historic colonial

This historic Colonial has witnessed a lot of love since it was built in 1916. A lot of starry-eyed couples exchanged wedding vows in the living room. Why?

It was owned, for many years, by the Reverend William Anderson, pastor of the First Presbyterian Church. Back in the early 1900s, it was not at all unusual for a pastor to get that late-night knock on the door. A fervent young couple was seeking to marry. Young men shipping off to serve their country and romantics that could not wait, nor bear the cost of a wedding, were typical examples of those seeking a quick marriage. This was not just the stuff of movies. Couples pledged their troth in the living rooms of pastors all over the country. This classic home at 3503 Crescent Avenue was where many people began their journey as Mr. and Mrs.

Can you just imagine the sheer joy that has resonated through the walls of this historic Colonial home? That alone would seal the deal for me.

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Most Endangered Historic Places in Dallas

Preservation Dallas today held a conference to announce their 2016 most endangered listoric places in Dallas list. Photo: Irene Allender

“Historic preservation is the dynamic and deliberate process through which we decide what to keep from the present for the future, and then working to keep it.” —W. Brown Morton

Many historic buildings in Dallas face an uncertain future. Today, Preservation Dallas held a press conference to announce their 2016 “Most Endangered Historic Places in Dallas” list.

These are properties too important to lose, for their historic integrity to be diminished, or for the loss of their ability to be used to their full potential, said David Preziosi, Executive Director of Preservation Dallas.

“This list is a roadmap for advocacy, education and development of programs in the preservation community that address the needs of these endangered properties,” Preziosi said. “We must work diligently to protect the places on the list as they are important to the history and fabric of Dallas, for once they are gone, they are lost forever.”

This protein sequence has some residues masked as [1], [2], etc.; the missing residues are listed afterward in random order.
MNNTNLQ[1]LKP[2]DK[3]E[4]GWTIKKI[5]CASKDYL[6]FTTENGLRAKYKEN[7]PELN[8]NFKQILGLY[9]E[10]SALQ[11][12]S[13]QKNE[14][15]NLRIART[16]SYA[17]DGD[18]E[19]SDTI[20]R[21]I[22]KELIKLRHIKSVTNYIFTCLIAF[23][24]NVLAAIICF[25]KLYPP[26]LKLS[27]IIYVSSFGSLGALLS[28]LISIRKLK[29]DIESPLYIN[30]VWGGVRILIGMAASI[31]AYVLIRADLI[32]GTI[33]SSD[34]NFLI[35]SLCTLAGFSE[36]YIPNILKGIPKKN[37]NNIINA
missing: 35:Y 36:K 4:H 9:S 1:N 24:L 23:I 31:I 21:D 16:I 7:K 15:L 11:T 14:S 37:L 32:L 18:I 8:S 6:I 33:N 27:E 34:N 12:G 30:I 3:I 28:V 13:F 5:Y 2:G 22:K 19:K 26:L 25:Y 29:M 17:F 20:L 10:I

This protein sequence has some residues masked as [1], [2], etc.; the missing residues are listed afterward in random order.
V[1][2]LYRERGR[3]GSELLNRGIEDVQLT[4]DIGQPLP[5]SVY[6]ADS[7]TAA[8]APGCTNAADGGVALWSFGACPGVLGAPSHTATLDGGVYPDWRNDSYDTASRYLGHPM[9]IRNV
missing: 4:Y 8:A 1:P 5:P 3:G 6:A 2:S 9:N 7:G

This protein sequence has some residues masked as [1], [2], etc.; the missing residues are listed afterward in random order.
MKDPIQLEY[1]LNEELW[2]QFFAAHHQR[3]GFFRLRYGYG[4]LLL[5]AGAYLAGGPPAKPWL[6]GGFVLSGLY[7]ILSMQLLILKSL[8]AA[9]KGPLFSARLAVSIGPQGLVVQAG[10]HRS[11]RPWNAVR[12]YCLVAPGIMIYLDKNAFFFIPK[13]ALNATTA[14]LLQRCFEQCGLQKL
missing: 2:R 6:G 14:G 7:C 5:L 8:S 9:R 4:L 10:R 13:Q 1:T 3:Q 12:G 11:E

These historic places are irreplaceable community assets that tell the story of the city’s development.

“We hope this list of endangered properties makes the citizens of Dallas aware of how many important historic buildings are at risk of being lost forever,” said Nicky DeFreece Emery, Board President of Preservation Dallas. “Preservation Dallas sees this list as an opportunity for all of us to be more thoughtful in how the city grows and develops.”

Some of them, like East Dallas’ Elbow Room, won’t surprise you. But others will. Read on to see the list.

 

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I dreamed I got a Georgian for Christmas! You know how some homes just ooze good vibes and what I call “great house juju”? This home is a blonde version of the red Georgian “Home Away” home up in Winnetka, Ill. Well of course it is — this is Dallas after all! In fact, 4434 Rawlins IS one of those warm and fuzzy “Home Away” homes. Could be because it’s sort of been like a church, only better: 4434 Rawlins was built in 1936 as the original mansion for First Presbyterian Church. As such, it has housed all the good things that come with being the chief minister’s home — parties, socials, and fun. All the bad stuff, those confessionals, tears and resulting sadness, that stayed in church.

And as I know only too well, Presbyterians are not afraid to enjoy a wee dram or two.

Located in the Rawlins Street Conservation District, the home is five minutes from downtown Dallas. And it has one of the most beautiful master bathrooms ever! Current owner is a talented Realtor who knows how to remodel a house and pack the punch where it counts. And pack he did: check out the canopied, enclosed master Jacuzzi tub. Rawlins was taken back to the studs in 2000 and completely remodeled, bringing it into the 21st century. The remodel included all new wiring, CAT 5 cables, plumbing, fixtures, lighting, kitchen, hardware and decor, while retaining the elegant charm that made the pastor’s home such a quietly elegant showplace. Asking: $1,125,000.

The home loves parties. After it was built it was put to use for weddings and church socials. The previous owner bought it from the church and continued the haute social scene, which has thrived under Terry Cook. It is also amazing to me that this home has had only 3 owners since 1936.

 

 

 

 

 

 

 

 

Tax bonus: located in the 29 home Rawlins Conservation District, the home sits on an over-sized corner lot (125 by 150 almost one-half acre) with a Lambert-designed garden. You get 4 bedrooms, three and a half baths, sitting room off the master, formals, study, all baths renovated to the “T”, steam shower in the master bath, extra climate controlled storage, and the most beautiful classic Georgian design in just over 5000 square feet. There is even an attic, just like in the movie.

They should totally film Home Away III here in this house… don’t you think?